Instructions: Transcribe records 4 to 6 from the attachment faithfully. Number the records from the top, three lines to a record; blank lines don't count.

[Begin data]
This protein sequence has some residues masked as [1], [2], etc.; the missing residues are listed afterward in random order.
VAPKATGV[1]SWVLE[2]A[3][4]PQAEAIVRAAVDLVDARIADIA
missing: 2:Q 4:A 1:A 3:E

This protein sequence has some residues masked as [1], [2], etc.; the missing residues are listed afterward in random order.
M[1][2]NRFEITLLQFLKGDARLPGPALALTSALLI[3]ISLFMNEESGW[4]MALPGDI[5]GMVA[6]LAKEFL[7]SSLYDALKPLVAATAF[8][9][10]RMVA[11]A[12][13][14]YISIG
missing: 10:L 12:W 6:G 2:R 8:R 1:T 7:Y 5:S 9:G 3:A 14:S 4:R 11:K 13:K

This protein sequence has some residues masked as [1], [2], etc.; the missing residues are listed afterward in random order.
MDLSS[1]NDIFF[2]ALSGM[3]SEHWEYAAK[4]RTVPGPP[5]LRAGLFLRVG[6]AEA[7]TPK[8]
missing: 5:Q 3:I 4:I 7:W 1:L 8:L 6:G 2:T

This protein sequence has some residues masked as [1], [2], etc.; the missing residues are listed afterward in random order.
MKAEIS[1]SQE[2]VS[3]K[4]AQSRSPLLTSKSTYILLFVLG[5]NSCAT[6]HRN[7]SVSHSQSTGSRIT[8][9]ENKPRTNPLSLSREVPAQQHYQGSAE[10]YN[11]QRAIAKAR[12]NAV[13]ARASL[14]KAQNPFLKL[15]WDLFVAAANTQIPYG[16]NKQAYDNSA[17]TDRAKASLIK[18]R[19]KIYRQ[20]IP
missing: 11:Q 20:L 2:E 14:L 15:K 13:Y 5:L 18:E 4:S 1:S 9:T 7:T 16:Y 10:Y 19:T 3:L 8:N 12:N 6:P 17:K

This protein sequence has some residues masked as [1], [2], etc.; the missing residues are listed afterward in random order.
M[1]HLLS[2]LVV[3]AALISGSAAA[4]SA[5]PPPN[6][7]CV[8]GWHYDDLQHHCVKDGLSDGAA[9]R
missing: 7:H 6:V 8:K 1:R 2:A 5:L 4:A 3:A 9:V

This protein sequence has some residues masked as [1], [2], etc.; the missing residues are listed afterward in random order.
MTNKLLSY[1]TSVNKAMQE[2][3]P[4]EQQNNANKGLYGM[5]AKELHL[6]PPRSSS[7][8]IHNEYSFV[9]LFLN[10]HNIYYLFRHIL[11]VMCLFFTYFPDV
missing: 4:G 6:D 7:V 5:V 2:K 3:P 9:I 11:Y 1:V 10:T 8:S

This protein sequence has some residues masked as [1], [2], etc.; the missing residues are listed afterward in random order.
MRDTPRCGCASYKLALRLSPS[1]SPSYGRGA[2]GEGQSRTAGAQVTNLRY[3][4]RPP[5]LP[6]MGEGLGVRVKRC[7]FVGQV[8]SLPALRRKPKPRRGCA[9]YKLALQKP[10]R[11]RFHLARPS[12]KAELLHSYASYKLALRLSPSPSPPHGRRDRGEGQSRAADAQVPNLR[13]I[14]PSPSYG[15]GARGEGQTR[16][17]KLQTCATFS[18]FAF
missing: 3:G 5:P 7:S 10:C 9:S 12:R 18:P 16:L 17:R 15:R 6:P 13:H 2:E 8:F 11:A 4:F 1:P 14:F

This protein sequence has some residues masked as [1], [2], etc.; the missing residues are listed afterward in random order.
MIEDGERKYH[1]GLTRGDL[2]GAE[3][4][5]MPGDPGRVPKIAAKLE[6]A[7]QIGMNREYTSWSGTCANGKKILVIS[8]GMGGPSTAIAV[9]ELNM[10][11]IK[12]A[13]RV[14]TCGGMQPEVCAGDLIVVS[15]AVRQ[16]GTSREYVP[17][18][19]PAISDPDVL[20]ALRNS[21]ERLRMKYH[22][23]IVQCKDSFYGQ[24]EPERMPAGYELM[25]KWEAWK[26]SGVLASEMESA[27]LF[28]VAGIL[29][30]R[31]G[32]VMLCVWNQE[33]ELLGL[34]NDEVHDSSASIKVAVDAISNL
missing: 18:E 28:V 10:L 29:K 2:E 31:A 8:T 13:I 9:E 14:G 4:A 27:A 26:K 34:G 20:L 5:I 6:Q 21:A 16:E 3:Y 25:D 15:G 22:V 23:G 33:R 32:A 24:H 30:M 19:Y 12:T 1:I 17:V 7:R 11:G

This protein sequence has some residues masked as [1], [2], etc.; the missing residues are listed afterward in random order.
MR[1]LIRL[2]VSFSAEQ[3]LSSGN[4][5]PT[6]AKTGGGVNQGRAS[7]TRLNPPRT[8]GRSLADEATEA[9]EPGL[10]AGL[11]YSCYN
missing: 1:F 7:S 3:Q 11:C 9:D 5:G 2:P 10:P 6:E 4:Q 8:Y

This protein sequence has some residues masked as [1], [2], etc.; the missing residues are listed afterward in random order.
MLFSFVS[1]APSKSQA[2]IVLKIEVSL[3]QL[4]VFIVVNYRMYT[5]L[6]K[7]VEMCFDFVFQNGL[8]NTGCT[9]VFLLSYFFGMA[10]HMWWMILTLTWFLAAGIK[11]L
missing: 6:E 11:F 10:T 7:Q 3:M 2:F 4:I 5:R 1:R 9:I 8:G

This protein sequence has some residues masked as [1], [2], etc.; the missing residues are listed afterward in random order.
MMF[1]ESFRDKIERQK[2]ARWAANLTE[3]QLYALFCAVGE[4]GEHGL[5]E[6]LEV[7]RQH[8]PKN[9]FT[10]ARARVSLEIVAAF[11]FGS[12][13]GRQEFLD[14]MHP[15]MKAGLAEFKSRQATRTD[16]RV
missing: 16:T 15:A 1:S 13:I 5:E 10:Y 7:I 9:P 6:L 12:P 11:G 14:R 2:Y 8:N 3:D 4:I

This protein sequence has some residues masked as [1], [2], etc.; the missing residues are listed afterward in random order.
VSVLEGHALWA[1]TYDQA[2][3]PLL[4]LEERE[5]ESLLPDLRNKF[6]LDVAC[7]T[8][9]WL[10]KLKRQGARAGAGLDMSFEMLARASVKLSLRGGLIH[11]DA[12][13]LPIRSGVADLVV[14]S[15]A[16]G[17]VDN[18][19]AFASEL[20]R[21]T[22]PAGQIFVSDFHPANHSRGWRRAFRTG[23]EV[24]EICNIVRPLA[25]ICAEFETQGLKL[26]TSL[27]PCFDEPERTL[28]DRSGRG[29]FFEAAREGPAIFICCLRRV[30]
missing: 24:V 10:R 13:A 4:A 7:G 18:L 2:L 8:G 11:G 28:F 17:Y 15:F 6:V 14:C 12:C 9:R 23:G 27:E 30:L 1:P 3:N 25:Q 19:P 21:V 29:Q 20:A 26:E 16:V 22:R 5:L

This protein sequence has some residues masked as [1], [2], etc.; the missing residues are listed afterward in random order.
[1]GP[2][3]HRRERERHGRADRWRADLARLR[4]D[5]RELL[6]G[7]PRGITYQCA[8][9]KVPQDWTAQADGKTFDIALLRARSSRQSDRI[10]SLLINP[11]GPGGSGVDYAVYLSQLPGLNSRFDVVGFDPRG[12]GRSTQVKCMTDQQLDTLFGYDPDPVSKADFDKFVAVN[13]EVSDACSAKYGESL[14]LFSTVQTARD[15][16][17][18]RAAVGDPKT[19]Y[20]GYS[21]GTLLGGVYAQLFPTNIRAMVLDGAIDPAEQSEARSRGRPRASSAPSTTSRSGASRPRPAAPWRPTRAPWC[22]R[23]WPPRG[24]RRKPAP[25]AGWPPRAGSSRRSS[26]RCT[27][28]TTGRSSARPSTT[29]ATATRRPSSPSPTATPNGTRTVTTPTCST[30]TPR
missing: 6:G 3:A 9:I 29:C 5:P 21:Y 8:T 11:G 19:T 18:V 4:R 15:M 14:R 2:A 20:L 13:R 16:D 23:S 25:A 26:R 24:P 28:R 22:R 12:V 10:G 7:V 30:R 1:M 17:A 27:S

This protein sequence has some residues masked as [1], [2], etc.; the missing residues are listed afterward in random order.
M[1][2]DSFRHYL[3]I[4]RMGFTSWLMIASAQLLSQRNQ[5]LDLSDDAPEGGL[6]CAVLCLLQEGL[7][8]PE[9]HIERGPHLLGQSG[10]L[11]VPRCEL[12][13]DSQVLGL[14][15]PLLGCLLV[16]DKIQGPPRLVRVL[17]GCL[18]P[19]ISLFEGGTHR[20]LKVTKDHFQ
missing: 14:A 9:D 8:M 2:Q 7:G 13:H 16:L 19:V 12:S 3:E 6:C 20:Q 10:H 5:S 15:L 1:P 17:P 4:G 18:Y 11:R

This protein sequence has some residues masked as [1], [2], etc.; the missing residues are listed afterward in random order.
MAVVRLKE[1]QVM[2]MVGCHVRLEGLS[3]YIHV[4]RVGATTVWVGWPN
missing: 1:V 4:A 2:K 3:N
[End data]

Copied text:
This protein sequence has some residues masked as [1], [2], etc.; the missing residues are listed afterward in random order.
MKAEIS[1]SQE[2]VS[3]K[4]AQSRSPLLTSKSTYILLFVLG[5]NSCAT[6]HRN[7]SVSHSQSTGSRIT[8][9]ENKPRTNPLSLSREVPAQQHYQGSAE[10]YN[11]QRAIAKAR[12]NAV[13]ARASL[14]KAQNPFLKL[15]WDLFVAAANTQIPYG[16]NKQAYDNSA[17]TDRAKASLIK[18]R[19]KIYRQ[20]IP
missing: 11:Q 20:L 2:E 14:L 15:K 13:Y 5:L 18:E 4:S 1:S 9:T 7:T 16:Y 10:Y 19:T 3:L 8:N 12:N 6:P 17:K

This protein sequence has some residues masked as [1], [2], etc.; the missing residues are listed afterward in random order.
M[1]HLLS[2]LVV[3]AALISGSAAA[4]SA[5]PPPN[6][7]CV[8]GWHYDDLQHHCVKDGLSDGAA[9]R
missing: 7:H 6:V 8:K 1:R 2:A 5:L 4:A 3:A 9:V

This protein sequence has some residues masked as [1], [2], etc.; the missing residues are listed afterward in random order.
MTNKLLSY[1]TSVNKAMQE[2][3]P[4]EQQNNANKGLYGM[5]AKELHL[6]PPRSSS[7][8]IHNEYSFV[9]LFLN[10]HNIYYLFRHIL[11]VMCLFFTYFPDV
missing: 4:G 6:D 7:V 5:V 2:K 3:P 9:I 11:Y 1:V 10:T 8:S